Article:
Pacific Legal Foundation is proud to have been asked by Joe Robertson, an elderly Navy veteran from Montana, to represent him in the Supreme Court of the United States, in his bid to overturn his conviction for violation of the Clean Water Act and damage to federal property. PLF will be asking the Supreme Court to review Joe’s case after the Ninth Circuit Court of Appeals affirmed his conviction.
This case is largely about whether “navigable waters” includes small and remote rivulets on which no vessel, by any contortion of language or physics, could navigate. Joe was prosecuted for excavating some small fire protection ponds near his property in a National Forest in Montana without permission from the United States Army. Army permission is required to work in “navigable waters” under the Clean Water Act. But the meadow where Joe built the ponds is many miles from the Jefferson River, the closest water body that is actually navigable, and is traversed by a rivulet that is about a foot wide, a few inches deep, and holds a few garden hoses worth of flow.
Based on that tenuous connection, the EPA and Justice Department prosecuted Joe for filling navigable waters without a permit, the jury convicted him, and the court sentenced him to 18 months in prison and $130,000 in restitution to the government. As a result, Joe has also lost his constitutional rights to vote and bear arms, and is having his social security checks dunned every month. But he is undaunted after serving his prison sentence, and is continuing the fight to clear his name over whether he impacted any “navigable waters.”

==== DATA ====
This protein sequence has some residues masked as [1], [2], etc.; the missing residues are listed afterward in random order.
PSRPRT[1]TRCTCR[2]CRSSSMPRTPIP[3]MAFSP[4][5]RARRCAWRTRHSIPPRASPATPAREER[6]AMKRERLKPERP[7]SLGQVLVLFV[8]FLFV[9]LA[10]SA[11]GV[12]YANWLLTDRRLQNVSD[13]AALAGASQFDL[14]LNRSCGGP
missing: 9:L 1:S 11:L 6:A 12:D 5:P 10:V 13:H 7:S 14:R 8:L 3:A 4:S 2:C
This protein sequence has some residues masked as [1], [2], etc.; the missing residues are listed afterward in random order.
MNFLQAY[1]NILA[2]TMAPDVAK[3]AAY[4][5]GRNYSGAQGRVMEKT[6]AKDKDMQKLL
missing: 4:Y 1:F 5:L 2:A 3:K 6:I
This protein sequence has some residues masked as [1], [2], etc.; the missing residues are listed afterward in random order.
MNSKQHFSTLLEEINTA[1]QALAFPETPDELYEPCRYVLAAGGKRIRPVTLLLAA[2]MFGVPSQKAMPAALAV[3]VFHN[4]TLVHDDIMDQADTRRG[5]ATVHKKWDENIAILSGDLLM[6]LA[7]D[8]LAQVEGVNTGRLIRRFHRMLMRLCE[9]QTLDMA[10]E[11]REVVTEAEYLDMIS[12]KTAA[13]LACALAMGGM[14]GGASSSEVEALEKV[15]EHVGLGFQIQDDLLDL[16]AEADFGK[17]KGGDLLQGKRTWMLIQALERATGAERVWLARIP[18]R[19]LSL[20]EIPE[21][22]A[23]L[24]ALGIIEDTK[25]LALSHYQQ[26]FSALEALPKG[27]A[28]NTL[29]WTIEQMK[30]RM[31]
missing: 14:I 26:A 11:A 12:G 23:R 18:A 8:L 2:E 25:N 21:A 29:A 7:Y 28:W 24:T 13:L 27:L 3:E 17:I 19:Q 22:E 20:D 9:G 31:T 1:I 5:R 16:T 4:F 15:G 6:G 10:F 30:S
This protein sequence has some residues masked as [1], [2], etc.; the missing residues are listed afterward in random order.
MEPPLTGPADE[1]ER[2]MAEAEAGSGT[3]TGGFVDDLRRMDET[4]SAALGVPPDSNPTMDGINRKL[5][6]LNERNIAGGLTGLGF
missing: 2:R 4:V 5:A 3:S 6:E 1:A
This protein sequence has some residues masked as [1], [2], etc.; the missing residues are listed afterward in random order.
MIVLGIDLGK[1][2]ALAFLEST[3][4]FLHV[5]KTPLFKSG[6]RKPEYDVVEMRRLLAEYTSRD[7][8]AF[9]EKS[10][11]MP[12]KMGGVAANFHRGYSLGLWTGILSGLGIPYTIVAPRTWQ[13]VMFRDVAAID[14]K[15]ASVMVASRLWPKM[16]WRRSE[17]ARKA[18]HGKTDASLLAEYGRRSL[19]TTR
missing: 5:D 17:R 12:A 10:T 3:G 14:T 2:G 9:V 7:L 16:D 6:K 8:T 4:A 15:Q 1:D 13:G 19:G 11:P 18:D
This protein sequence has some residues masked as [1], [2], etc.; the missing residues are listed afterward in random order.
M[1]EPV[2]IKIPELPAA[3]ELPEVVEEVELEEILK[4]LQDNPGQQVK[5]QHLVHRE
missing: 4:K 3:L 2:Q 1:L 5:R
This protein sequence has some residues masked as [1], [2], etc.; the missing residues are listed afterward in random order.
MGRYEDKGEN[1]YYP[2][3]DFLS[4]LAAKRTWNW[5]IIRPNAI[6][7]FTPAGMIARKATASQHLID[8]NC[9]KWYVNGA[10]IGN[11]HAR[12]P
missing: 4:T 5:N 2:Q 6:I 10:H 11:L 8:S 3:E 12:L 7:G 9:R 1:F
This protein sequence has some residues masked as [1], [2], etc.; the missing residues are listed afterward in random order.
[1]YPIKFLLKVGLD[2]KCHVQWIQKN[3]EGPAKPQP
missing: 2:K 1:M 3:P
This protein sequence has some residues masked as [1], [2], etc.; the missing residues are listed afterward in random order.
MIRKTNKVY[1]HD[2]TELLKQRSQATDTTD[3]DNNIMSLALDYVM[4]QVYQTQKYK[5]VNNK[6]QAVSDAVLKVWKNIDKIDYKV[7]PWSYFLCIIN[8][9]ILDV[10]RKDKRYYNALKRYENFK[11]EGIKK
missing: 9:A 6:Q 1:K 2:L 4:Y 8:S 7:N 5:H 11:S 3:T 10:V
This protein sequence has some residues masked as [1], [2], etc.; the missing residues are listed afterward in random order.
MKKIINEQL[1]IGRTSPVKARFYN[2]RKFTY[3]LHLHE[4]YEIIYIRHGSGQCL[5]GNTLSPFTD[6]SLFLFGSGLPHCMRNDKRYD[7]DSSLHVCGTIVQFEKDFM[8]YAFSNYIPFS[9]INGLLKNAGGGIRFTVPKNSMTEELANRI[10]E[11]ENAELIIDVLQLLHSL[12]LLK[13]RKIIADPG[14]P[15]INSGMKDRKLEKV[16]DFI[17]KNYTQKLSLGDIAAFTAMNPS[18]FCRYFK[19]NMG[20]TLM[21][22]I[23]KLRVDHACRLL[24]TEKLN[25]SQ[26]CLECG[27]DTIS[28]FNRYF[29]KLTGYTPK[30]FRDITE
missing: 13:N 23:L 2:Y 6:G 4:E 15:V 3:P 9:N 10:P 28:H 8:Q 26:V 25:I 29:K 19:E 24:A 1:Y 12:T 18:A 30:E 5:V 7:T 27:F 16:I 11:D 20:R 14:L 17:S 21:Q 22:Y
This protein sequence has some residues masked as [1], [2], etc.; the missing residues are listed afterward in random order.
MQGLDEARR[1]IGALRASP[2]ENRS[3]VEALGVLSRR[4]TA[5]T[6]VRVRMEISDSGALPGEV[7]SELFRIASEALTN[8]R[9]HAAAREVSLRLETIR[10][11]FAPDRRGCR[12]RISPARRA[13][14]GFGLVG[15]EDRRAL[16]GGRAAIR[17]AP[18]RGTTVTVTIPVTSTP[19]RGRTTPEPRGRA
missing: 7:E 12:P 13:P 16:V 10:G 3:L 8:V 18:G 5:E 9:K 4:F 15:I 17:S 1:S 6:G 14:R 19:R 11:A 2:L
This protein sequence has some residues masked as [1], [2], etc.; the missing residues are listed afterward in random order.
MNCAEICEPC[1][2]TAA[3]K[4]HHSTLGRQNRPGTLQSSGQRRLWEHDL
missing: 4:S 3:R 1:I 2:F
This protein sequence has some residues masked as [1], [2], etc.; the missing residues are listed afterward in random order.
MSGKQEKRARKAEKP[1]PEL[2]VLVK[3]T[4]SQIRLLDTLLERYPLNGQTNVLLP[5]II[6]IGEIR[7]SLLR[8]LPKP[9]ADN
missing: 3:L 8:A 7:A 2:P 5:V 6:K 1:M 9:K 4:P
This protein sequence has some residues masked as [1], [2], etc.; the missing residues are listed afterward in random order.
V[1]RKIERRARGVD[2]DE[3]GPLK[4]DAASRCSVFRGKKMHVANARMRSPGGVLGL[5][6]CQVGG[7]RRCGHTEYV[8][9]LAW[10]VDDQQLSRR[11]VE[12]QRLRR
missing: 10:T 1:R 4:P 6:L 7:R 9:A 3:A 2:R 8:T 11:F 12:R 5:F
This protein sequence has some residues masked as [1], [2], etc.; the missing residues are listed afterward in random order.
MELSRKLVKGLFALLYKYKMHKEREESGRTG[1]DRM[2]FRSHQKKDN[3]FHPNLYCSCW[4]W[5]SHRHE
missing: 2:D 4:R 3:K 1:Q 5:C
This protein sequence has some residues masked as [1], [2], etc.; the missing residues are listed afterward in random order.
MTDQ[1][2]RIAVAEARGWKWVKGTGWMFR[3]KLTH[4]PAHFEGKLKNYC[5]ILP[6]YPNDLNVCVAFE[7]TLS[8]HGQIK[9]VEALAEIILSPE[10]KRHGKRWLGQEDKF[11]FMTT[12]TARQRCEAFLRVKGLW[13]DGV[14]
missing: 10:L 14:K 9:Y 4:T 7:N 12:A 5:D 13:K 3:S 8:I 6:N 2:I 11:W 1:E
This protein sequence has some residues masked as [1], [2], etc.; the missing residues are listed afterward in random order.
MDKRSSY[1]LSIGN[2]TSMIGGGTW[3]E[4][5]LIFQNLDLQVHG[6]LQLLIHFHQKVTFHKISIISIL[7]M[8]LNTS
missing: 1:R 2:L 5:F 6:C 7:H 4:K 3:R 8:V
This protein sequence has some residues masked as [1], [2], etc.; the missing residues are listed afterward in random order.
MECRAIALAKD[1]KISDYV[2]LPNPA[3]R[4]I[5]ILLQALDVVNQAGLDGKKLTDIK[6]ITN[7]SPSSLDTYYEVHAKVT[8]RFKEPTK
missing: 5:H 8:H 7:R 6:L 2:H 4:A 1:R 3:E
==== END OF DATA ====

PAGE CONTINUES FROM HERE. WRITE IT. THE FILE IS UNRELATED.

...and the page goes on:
PLF brings its extensive Clean Water Act and Supreme Court expertise to bear in Joe’s defense, along with its lesser known but important criminal law experience. PLF recently represented Brandon Rinehart in asking the Supreme Court to review his California conviction under constitutionally suspect mining regulations. And before the Supreme Court heard John Rapanos’ civil appeal in 2005-06, PLF represented Mr. Rapanos in his criminal Clean Water Act appeal to the high court. PLF has also recently filed several important criminal law friend of the court briefs at the Supreme Court, including in Yates v. U.S. (dealing with the rule of lenity), Hughes v. U.S. (addressing the meaning of “navigable waters”), and Gundy v. U.S. (addressing the void for vagueness and non-delegation doctrines).
As with all of our clients, PLF has dedicated a pro bono team of attorneys (five of us from three offices across the nation for Joe’s case) to examine and analyze all of Joe’s available legal defenses, and advance the very best of them at the Supreme Court.
Neither “navigable” nor even “water.” But the Ninth Circuit says the Clean Water Act requires an Army permit before any work could be done in this “navigable water,” just down hill from Joe Robertson’s Montana property.